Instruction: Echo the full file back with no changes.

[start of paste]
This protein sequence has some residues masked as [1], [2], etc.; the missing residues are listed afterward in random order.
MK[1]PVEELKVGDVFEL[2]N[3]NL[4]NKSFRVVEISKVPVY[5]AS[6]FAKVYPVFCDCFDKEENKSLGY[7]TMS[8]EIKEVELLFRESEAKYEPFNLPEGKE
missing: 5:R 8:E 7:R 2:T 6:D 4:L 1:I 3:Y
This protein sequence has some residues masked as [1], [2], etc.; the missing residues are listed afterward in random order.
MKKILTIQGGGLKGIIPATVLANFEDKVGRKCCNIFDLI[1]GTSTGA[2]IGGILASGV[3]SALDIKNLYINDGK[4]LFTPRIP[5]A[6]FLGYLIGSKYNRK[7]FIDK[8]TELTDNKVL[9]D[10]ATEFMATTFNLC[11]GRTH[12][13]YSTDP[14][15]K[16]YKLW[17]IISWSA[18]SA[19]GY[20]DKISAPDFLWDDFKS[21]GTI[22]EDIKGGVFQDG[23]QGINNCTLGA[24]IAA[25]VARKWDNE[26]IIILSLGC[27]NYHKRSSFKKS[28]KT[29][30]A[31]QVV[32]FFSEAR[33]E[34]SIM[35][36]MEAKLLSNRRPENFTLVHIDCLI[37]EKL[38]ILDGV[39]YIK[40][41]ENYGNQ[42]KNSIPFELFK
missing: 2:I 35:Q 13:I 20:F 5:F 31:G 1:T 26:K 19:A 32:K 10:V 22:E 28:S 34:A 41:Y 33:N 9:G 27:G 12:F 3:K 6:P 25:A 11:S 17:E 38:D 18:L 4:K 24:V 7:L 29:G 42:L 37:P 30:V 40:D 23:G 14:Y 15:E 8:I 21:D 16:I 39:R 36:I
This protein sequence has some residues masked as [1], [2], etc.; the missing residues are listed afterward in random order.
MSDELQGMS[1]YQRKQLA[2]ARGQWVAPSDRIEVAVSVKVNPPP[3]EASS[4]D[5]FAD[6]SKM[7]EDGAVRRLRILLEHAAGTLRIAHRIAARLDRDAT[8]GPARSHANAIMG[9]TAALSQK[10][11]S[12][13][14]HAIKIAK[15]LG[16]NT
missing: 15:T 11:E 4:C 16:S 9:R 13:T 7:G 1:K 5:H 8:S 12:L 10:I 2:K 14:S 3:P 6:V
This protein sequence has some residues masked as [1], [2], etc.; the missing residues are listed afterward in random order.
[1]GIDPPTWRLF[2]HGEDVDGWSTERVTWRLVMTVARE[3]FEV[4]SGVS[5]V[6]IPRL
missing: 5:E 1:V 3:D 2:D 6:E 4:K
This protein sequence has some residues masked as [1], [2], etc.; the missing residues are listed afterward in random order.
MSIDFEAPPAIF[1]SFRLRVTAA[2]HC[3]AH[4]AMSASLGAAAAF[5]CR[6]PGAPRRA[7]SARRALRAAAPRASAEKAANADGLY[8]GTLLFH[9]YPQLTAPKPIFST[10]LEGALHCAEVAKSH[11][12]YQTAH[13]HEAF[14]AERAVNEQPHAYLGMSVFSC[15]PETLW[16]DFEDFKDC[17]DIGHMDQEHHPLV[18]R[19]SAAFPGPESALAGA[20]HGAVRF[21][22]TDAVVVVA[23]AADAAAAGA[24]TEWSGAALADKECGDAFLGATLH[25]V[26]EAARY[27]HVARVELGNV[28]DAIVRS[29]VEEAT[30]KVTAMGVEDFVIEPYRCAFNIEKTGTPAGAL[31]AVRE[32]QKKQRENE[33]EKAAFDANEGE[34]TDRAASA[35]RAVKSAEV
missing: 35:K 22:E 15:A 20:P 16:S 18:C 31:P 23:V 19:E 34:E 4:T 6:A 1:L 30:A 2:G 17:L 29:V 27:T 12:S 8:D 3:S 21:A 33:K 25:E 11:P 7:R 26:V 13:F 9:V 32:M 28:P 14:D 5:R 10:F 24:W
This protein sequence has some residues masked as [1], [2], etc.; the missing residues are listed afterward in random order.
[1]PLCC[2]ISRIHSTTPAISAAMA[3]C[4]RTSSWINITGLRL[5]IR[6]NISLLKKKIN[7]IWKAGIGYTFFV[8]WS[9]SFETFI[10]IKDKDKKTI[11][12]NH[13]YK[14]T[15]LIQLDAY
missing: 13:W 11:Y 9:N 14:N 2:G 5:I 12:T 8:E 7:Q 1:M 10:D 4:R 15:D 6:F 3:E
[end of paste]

This protein sequence has some residues masked as [1], [2], etc.; the missing residues are listed afterward in random order.
MK[1]PVEELKVGDVFEL[2]N[3]NL[4]NKSFRVVEISKVPVY[5]AS[6]FAKVYPVFCDCFDKEENKSLGY[7]TMS[8]EIKEVELLFRESEAKYEPFNLPEGKE
missing: 5:R 8:E 7:R 2:T 6:D 4:L 1:I 3:Y
This protein sequence has some residues masked as [1], [2], etc.; the missing residues are listed afterward in random order.
MKKILTIQGGGLKGIIPATVLANFEDKVGRKCCNIFDLI[1]GTSTGA[2]IGGILASGV[3]SALDIKNLYINDGK[4]LFTPRIP[5]A[6]FLGYLIGSKYNRK[7]FIDK[8]TELTDNKVL[9]D[10]ATEFMATTFNLC[11]GRTH[12][13]YSTDP[14][15]K[16]YKLW[17]IISWSA[18]SA[19]GY[20]DKISAPDFLWDDFKS[21]GTI[22]EDIKGGVFQDG[23]QGINNCTLGA[24]IAA[25]VARKWDNE[26]IIILSLGC[27]NYHKRSSFKKS[28]KT[29][30]A[31]QVV[32]FFSEAR[33]E[34]SIM[35][36]MEAKLLSNRRPENFTLVHIDCLI[37]EKL[38]ILDGV[39]YIK[40][41]ENYGNQ[42]KNSIPFELFK
missing: 2:I 35:Q 13:I 20:F 5:F 31:G 1:T 26:K 19:A 32:K 10:V 22:E 28:S 34:A 41:Y 33:N 9:G 27:G 12:F 3:K 6:P 25:A 11:S 17:E 38:D 18:L 4:K 24:V 7:L 29:G 42:L 37:P 30:V 40:D 23:G 14:Y 15:E 8:I 21:D 16:I 39:R 36:I
This protein sequence has some residues masked as [1], [2], etc.; the missing residues are listed afterward in random order.
MSDELQGMS[1]YQRKQLA[2]ARGQWVAPSDRIEVAVSVKVNPPP[3]EASS[4]D[5]FAD[6]SKM[7]EDGAVRRLRILLEHAAGTLRIAHRIAARLDRDAT[8]GPARSHANAIMG[9]TAALSQK[10][11]S[12][13][14]HAIKIAK[15]LG[16]NT
missing: 15:T 11:E 4:C 16:S 9:R 13:T 7:G 1:K 5:H 8:S 12:L 10:I 2:K 14:S 3:P 6:V
This protein sequence has some residues masked as [1], [2], etc.; the missing residues are listed afterward in random order.
[1]GIDPPTWRLF[2]HGEDVDGWSTERVTWRLVMTVARE[3]FEV[4]SGVS[5]V[6]IPRL
missing: 5:E 1:V 3:D 2:D 6:E 4:K
This protein sequence has some residues masked as [1], [2], etc.; the missing residues are listed afterward in random order.
MSIDFEAPPAIF[1]SFRLRVTAA[2]HC[3]AH[4]AMSASLGAAAAF[5]CR[6]PGAPRRA[7]SARRALRAAAPRASAEKAANADGLY[8]GTLLFH[9]YPQLTAPKPIFST[10]LEGALHCAEVAKSH[11][12]YQTAH[13]HEAF[14]AERAVNEQPHAYLGMSVFSC[15]PETLW[16]DFEDFKDC[17]DIGHMDQEHHPLV[18]R[19]SAAFPGPESALAGA[20]HGAVRF[21][22]TDAVVVVA[23]AADAAAAGA[24]TEWSGAALADKECGDAFLGATLH[25]V[26]EAARY[27]HVARVELGNV[28]DAIVRS[29]VEEAT[30]KVTAMGVEDFVIEPYRCAFNIEKTGTPAGAL[31]AVRE[32]QKKQRENE[33]EKAAFDANEGE[34]TDRAASA[35]RAVKSAEV
missing: 35:K 22:E 15:A 20:P 16:S 18:C 31:P 23:V 19:E 34:E 4:T 6:A 1:L 30:A 2:G 17:L 29:V 27:T 12:S 8:D 3:S 21:A 33:K 25:E 11:P 7:R 26:V 13:F 9:V 32:M 28:P 14:D 5:R 10:F 24:W
This protein sequence has some residues masked as [1], [2], etc.; the missing residues are listed afterward in random order.
[1]PLCC[2]ISRIHSTTPAISAAMA[3]C[4]RTSSWINITGLRL[5]IR[6]NISLLKKKIN[7]IWKAGIGYTFFV[8]WS[9]SFETFI[10]IKDKDKKTI[11][12]NH[13]YK[14]T[15]LIQLDAY
missing: 13:W 11:Y 9:N 14:N 2:G 5:I 12:T 8:E 7:Q 1:M 10:D 4:R 15:D 6:F 3:E